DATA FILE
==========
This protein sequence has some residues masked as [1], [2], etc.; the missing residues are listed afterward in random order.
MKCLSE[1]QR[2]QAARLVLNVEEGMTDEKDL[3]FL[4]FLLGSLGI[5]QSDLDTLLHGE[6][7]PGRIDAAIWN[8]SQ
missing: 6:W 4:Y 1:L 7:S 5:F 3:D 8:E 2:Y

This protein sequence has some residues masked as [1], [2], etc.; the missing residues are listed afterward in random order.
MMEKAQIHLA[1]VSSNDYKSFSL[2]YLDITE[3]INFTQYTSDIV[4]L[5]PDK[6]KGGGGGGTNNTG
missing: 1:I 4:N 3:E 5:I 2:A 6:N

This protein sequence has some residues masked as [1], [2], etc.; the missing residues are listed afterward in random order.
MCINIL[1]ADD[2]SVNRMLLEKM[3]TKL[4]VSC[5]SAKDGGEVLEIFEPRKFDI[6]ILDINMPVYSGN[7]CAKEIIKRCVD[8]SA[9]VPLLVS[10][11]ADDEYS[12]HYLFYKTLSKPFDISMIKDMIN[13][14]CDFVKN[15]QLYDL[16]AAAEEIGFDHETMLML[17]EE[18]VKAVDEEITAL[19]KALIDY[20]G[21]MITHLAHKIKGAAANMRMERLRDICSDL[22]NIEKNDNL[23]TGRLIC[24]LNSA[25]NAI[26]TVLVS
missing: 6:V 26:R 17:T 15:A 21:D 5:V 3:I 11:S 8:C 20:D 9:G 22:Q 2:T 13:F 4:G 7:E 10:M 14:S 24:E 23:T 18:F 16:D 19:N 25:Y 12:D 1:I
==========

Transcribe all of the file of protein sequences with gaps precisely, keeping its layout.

This protein sequence has some residues masked as [1], [2], etc.; the missing residues are listed afterward in random order.
MKCLSE[1]QR[2]QAARLVLNVEEGMTDEKDL[3]FL[4]FLLGSLGI[5]QSDLDTLLHGE[6][7]PGRIDAAIWN[8]SQ
missing: 6:W 4:Y 1:L 7:S 5:F 3:D 8:E 2:Y

This protein sequence has some residues masked as [1], [2], etc.; the missing residues are listed afterward in random order.
MMEKAQIHLA[1]VSSNDYKSFSL[2]YLDITE[3]INFTQYTSDIV[4]L[5]PDK[6]KGGGGGGTNNTG
missing: 1:I 4:N 3:E 5:I 2:A 6:N

This protein sequence has some residues masked as [1], [2], etc.; the missing residues are listed afterward in random order.
MCINIL[1]ADD[2]SVNRMLLEKM[3]TKL[4]VSC[5]SAKDGGEVLEIFEPRKFDI[6]ILDINMPVYSGN[7]CAKEIIKRCVD[8]SA[9]VPLLVS[10][11]ADDEYS[12]HYLFYKTLSKPFDISMIKDMIN[13][14]CDFVKN[15]QLYDL[16]AAAEEIGFDHETMLML[17]EE[18]VKAVDEEITAL[19]KALIDY[20]G[21]MITHLAHKIKGAAANMRMERLRDICSDL[22]NIEKNDNL[23]TGRLIC[24]LNSA[25]NAI[26]TVLVS
missing: 6:V 26:R 17:T 15:A 21:D 5:V 3:I 11:S 8:C 20:D 9:G 22:Q 2:T 13:F 4:G 7:E 10:M 14:S 24:E 23:T 18:F 16:D 19:N 25:Y 12:D 1:I